Maybe we don't even need custom attributes, and just need to add a new namespace in addition to rustfmt and clippy, for example, literal ide?

Separately, I think it would be good to somehow more explicitly bless conventional imports somewhere. What I've noticed at work is that a half of the people use impl Debug, the other half impl fmt::Debug and the third half impl std::fmt::Debug, and it's rather hard to achieve consistency organizationally without anything with authority to point to (the same goes for foo/mod.rs vs foo.rs). Perhaps this could be in scope for the new style team?


As you've mentioned in the last paragraph, it's better to have a convention of which import style to use. IDE-specific annotations are not really a good solution because that requires libraries to be IDE-aware (which is why things like editorconfig exist).

I love the idea of providing attributes to indicate common convention.

This won't work universally, as there are some types whose import paths depend on the need for qualification or not. For instance, I would import std::io::Write if writing a module that doesn't need fmt::Write, but if I need both then I'll use them as io::Write and fmt::Write. If I used an IDE that included autocompletion and refactoring, I'd want it to notice if I'm importing the other of those two and refactor to qualify both.

Cases like that aside (and I don't know offhand of any such cases other than Write), I think a "conventional path" attribute sounds like an excellent idea.

A few examples, from my normal usage:

  • io::Error and io::Result
  • anyhow::Error and anyhow::Result
  • iter::once, iter::repeat, iter::empty, iter::from_fn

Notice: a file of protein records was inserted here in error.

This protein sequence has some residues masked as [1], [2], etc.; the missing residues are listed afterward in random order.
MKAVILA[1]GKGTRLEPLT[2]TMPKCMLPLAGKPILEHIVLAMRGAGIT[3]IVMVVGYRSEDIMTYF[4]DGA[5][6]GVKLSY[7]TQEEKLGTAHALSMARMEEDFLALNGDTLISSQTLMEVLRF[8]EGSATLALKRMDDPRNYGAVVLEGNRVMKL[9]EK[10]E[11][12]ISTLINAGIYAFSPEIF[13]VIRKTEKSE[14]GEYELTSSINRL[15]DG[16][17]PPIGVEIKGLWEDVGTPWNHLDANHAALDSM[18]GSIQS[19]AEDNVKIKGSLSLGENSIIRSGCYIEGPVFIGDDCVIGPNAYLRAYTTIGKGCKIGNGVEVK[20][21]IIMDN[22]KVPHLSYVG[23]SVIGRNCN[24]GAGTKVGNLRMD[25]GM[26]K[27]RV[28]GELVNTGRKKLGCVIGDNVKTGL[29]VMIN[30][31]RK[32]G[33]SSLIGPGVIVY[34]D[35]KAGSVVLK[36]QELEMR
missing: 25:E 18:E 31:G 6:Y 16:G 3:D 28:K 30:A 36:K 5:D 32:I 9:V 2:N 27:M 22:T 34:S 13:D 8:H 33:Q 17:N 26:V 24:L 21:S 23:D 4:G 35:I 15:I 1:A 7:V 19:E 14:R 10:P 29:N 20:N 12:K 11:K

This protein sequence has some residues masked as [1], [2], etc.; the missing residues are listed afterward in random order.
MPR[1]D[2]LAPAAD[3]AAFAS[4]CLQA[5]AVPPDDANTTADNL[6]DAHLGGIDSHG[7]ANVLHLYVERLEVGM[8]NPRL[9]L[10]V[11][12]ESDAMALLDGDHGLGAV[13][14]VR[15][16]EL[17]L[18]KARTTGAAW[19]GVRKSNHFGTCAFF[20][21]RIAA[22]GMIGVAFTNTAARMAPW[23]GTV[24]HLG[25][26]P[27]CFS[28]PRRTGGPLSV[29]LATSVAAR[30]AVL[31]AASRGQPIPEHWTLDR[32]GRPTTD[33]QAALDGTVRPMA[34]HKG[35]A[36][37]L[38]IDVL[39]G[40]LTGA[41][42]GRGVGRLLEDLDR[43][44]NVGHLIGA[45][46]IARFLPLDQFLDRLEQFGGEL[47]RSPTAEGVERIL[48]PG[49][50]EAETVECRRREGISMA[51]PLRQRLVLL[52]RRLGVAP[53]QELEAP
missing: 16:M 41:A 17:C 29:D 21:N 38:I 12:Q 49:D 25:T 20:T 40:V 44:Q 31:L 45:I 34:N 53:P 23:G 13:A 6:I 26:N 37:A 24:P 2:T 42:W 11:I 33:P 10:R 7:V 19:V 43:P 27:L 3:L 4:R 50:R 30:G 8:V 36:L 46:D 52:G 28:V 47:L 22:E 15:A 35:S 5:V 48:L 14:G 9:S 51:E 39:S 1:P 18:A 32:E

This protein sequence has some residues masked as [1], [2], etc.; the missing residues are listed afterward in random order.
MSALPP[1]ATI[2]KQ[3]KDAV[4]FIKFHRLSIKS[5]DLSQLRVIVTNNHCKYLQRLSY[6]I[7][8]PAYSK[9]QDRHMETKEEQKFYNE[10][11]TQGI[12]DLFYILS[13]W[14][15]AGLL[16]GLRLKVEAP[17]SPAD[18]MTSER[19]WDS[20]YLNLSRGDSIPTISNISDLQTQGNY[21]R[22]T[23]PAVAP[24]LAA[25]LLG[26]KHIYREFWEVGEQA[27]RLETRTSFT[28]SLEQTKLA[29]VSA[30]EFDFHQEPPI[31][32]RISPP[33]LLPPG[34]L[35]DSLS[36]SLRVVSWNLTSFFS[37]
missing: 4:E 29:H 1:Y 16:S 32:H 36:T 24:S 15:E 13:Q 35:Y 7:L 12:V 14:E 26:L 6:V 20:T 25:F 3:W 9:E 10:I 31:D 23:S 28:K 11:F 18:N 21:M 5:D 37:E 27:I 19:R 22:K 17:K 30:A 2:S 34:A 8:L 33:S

• zip (not iter::zip)
  • ptr::read, ptr::write, ptr::null, ptr::replace, ptr::swap, ptr::copy
  • copy_nonoverlapping (not ptr::copy_nonoverlapping, because it's immediately obvious what this refers to)
  • drop_in_place (likewise)
  • std::process::exit
  • Drop, Seek, Read, Debug, Display, Error, Deref, DerefMut
  • TcpStream, File, Cow, Box, String, OsString, Arc, Vec, Option, Result, Iterator, Command, ExitCode

I think the cases of disambiguating io::Write and fmt::Write, or disambiguation of identifier collisions in general, is something the compiler lint can identify to tolerate non-conventional import styles. There are a number of such cases, others being references from the same module.

why zip not iter::zip?

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FWIW, it's always fmt::Debug and fmt::Display for me:


impl fmt::Debug for Spam {
    fn fmt(&self, f: fmt::Formatter<'_>) -> fmt::Result

there are three types from the module.

Additionally, Dispaly and Debug both share the fmt name, so it's more readable not to call .fmt and always use fully-qualified syntax, and not importing any of the traits helpts there.

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I have a fairly strong association with zip being a common operation on iterators and not meaning anything else, as compared to things like once or repeat. And it's commonly called directly in the line with for, in which iter::zip takes up precious space.

As mentioned, this is my own usage, and may or may not match common convention.

I really like the idea of being able to declare recommended imports, allowing a module to express which way its namespace is designed to work and creating consistency in IDE-assisted authoring of code that uses that module.